Clos­ing the gap af­ter prison

Southern Gazette (South Perth) - - NEWS - Jes­sica War­riner

NGALLA Maya may just be a peb­ble in the wa­ter, but the rip­ples are far­reach­ing for lo­cal Abo­rig­i­nal fam­i­lies.

The Bel­mont-based not-for-profit or­gan­i­sa­tion of­fers a va­ri­ety of ser­vices to help the in­dige­nous and dis­ad­van­taged com­mu­ni­ties, spe­cial­is­ing in help­ing peo­ple find work af­ter prison.

It re­cently re­ceived a $5000 vol­un­teer grant from the Depart­ment of So­cial Ser­vices.

“We’ve run for nearly three years with noth­ing. Some­times our phones get turned off,” Ngalla Maya chief ex­ec­u­tive and Noon­gar man Mervyn Eades said.

Mr Eades, who was first in the jus­tice sys­tem at just 13 years old and has been out of prison for 15 years, knows first-hand what ser­vices are needed.

“As lived ex­pe­ri­ence I’ve been in prison, and com­ing out I knew that there’s a gap in the com­mu­nity that doesn’t cre­ate re­al­is­tic op­por­tu­ni­ties of ed­u­ca­tion, train­ing and em­ploy­ment for our broth­ers and sis­ters,” Mr Eades said.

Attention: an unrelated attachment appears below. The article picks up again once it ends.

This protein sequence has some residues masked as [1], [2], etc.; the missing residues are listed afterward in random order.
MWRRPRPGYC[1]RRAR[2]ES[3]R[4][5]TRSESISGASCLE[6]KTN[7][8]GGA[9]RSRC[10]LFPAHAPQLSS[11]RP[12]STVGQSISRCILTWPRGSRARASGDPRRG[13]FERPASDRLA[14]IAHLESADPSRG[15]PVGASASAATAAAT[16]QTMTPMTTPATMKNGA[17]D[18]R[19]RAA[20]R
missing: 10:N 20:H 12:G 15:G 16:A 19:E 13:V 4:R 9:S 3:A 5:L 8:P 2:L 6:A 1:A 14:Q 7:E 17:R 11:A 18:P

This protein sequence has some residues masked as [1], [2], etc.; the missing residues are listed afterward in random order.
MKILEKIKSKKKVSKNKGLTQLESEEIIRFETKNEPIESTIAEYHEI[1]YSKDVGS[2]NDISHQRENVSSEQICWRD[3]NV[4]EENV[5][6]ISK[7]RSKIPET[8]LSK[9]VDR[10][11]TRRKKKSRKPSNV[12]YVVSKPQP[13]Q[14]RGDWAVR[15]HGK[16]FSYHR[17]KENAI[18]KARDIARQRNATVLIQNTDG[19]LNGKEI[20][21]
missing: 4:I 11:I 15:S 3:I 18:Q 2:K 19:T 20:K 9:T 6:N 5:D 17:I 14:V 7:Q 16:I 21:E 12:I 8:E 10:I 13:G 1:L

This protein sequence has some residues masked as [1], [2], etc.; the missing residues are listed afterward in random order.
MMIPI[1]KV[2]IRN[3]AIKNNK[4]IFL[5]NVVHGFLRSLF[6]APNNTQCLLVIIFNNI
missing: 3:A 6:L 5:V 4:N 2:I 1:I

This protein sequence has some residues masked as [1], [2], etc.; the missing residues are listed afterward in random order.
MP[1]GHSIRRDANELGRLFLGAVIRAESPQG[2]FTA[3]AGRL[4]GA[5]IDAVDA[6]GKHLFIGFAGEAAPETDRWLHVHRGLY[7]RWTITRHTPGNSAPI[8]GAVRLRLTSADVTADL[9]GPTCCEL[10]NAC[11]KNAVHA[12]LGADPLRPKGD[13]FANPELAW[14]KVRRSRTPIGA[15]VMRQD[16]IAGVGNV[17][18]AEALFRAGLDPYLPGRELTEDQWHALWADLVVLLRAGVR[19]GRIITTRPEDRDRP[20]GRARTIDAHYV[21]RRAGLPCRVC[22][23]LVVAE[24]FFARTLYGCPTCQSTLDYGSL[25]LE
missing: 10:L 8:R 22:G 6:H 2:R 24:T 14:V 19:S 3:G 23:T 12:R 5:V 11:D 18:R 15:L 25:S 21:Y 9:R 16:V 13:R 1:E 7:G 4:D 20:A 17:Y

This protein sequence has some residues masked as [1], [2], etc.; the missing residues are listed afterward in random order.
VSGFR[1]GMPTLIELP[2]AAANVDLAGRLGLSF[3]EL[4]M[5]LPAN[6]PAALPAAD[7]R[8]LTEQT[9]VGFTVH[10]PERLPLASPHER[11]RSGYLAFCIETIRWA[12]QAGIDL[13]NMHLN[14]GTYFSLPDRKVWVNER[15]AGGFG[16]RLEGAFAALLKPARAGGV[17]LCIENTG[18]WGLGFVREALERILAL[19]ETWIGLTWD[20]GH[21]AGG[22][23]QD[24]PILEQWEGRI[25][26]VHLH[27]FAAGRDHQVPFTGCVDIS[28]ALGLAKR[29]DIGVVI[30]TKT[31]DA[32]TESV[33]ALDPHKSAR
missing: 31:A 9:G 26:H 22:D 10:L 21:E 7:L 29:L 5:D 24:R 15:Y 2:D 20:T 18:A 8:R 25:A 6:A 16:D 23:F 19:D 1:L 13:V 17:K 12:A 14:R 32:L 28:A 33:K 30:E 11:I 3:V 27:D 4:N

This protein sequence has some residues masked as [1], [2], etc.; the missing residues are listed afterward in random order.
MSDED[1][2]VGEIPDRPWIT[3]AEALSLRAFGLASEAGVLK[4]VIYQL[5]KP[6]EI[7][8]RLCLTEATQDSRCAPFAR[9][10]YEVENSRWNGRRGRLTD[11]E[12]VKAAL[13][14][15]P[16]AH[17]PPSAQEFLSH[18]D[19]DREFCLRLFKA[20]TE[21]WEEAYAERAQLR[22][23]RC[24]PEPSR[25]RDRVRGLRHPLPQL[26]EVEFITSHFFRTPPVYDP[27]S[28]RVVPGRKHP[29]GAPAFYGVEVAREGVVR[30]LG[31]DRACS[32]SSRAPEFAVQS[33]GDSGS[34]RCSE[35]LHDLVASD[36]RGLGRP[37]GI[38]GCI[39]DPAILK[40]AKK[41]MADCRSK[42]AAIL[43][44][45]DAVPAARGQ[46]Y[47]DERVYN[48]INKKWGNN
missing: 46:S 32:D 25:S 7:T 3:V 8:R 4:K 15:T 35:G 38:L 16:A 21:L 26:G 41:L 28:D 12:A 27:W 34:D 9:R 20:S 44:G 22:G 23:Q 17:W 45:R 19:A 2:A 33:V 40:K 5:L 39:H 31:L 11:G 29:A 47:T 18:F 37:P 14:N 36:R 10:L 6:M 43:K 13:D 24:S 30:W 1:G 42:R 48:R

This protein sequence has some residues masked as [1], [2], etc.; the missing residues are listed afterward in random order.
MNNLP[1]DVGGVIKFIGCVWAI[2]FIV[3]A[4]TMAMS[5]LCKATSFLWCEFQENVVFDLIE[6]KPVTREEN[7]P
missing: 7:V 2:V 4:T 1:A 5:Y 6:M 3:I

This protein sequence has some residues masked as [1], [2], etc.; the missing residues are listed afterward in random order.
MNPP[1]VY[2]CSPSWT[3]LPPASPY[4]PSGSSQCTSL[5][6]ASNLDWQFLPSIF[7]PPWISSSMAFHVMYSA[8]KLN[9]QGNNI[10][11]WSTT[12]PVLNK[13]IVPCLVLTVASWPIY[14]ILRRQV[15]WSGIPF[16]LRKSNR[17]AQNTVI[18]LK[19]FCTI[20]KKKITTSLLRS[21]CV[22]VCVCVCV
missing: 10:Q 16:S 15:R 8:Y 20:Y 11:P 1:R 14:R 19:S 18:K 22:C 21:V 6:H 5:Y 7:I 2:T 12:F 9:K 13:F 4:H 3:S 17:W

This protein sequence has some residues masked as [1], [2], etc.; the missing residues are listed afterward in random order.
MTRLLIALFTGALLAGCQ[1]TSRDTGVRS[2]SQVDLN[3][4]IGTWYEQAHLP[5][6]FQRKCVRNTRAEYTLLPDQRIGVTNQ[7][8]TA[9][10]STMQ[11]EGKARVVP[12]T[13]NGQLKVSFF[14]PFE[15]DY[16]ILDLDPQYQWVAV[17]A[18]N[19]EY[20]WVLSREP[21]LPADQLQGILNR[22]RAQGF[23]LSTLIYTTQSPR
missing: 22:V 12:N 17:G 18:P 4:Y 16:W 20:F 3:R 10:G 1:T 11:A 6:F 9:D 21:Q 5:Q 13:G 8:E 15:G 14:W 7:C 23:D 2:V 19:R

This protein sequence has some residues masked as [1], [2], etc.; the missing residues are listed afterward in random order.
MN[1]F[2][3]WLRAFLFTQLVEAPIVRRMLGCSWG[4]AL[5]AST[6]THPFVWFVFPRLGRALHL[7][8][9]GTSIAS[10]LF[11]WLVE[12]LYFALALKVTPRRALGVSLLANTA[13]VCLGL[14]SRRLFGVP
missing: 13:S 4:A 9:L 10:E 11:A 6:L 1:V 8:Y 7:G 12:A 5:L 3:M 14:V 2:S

“My thought at the time was to close the gap, close the prison-to-com­mu­nity gap, and give op­por­tu­ni­ties to th­ese boys and girls – some self-hope and self-worth.

“If they get en­gaged in train­ing and get qual­i­fi­ca­tions and get into jobs, that changes the dy­nam­ics of their fam­i­lies and their chil­dren. It’s just a small peb­ble chucked into the wa­ter with a lit­tle rip­ple ef­fect.”

Grate­ful Ngalla Maya – Noon­gar for ‘our place’ – grad­u­ates came back to help Mr Eades and his team when the cen­tre was strug­gling to make rent last year.

“They heard we weren’t trav­el­ling too well and in jeop­ardy of hav­ing the doors shut, even though the land­lord helps us so much and goes out of his way,” Mr Eades said.

To find out more about Ngalla Maya or do­nate, visit its web­site at ngal­la­

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